Princeton has GRE medians of 163 Verbal Reasoning, 161 Quantitative Reasoning, and 4.5 Analytical Writing, with 19 matriculating students having GRE scores. Therefore, its GRE median percentiles are 93% Verbal, 76% Quantitative, and 81% Writing.

So, based on the various GRE subsection scores, Princeton has an overall GRE composite percentile of 83.8%.

Given the number of students with each test, the LSAT would be assigned 89.1% overall weight, and the GRE 10.9% overall weight.

Princeton's total test score percentile, as calculated for use in the U.S. News rankings, would be an 82.8%. Here, the GRE helped Princeton Law raise its overall test percentile average, though only a very small amount given the relatively low proportion of matriculating students with a GRE.

Of course, it's equally possible to create scenarios where a given school's GRE medians actually decreases its average test score percentile and hurts its overall rank. Any time the “composite” GRE percentile score is higher than the percentile associated with a school's LSAT median, the GRE is going to help for the rankings. If the composite GRE percentile is below the LSAT median percentile, it'll hurt the ranking. How much either way will depend on how far it is from the LSAT median, and on how much of the entering class was admitted with a GRE versus an LSAT.


The most obvious implication of all this is that the fear of GRE matriculants inevitably hurting schools' rankings is ill-founded. Is it possible? Absolutely. The same way it's possible for low LSAT applicants to hurt rankings if they reduce a schools median. But it doesn't have to be that way. Savvy admissions departments can use the GRE to admit great candidates who will also potentially help the school's rank or add to the class in other ways, just the same way they use the LSAT.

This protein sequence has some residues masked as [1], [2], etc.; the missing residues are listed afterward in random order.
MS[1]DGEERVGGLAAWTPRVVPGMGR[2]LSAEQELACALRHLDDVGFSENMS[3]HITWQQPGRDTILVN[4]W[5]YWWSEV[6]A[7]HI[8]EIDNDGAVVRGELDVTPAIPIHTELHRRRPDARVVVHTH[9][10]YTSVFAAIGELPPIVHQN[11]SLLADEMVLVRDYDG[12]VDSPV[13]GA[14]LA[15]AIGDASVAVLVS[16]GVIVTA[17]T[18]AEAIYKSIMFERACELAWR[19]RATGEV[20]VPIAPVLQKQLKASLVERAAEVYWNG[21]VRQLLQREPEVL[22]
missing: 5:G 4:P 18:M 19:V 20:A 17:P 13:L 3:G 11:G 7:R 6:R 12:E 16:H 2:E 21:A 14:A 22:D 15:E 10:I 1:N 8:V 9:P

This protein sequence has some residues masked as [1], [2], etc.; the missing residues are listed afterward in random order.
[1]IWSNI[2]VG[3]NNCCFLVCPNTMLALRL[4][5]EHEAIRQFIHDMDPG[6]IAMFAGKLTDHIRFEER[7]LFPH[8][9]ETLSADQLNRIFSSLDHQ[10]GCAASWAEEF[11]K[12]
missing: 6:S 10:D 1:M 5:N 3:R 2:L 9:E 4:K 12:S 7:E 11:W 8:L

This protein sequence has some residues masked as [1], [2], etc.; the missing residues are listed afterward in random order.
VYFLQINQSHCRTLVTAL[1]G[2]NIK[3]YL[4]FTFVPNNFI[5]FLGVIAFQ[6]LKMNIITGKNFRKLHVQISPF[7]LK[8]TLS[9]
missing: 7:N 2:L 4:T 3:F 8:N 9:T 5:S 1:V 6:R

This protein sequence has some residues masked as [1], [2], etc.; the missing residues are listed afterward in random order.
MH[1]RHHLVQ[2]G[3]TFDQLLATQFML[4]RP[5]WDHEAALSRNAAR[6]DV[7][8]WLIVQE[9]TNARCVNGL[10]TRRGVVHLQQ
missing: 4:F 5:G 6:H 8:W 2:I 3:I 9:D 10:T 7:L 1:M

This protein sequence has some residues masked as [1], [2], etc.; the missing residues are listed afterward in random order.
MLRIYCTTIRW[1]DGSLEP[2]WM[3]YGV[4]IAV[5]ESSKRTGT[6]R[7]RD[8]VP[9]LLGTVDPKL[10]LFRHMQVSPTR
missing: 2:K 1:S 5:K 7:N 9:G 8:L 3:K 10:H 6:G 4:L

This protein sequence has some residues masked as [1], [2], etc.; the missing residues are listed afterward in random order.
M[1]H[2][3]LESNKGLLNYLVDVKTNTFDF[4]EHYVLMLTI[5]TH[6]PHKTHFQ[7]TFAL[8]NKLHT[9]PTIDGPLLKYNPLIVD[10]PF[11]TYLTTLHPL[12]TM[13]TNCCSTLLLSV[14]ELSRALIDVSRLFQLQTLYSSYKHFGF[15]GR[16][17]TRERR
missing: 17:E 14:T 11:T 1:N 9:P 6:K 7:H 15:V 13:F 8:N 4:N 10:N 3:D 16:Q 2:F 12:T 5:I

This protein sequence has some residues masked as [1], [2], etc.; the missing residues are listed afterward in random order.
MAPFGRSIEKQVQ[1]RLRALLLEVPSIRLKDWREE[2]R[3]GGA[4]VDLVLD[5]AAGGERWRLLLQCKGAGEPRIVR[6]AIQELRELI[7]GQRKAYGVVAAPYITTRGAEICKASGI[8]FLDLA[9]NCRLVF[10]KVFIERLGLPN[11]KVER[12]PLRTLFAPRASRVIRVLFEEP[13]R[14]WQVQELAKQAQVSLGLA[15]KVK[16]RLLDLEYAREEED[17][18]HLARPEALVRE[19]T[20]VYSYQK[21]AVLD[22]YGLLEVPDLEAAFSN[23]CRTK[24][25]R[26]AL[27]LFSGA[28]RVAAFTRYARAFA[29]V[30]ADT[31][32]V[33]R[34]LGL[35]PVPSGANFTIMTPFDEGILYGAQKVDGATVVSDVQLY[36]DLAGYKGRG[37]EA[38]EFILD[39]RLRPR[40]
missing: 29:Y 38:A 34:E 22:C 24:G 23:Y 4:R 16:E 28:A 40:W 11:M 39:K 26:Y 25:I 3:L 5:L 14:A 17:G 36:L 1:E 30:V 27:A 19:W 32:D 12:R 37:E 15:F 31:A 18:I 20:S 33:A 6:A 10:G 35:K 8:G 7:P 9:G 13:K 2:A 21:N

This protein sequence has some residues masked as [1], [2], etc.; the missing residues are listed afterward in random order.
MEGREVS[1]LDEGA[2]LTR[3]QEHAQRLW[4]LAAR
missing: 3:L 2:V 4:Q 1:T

The second is that the ratio of GRE matriculants matters, a lot. A given school can comfortably admit applicants who have GRE scores well below their overall LSAT median equivalent, so long as they keep the ratio of such admits to LSAT applicants very small. Having a few percent of students with below-median equivalent GRE scores is unlikely to have any noticeable ranking impact. Conversely, when that ratio starts to rise, schools need to be very conscientious of how exactly GRE candidates scores will impact the overall LSAT/GRE composite test score median. At present only a few schools admit enough GRE applicants to make a real difference in their test-score percentiles.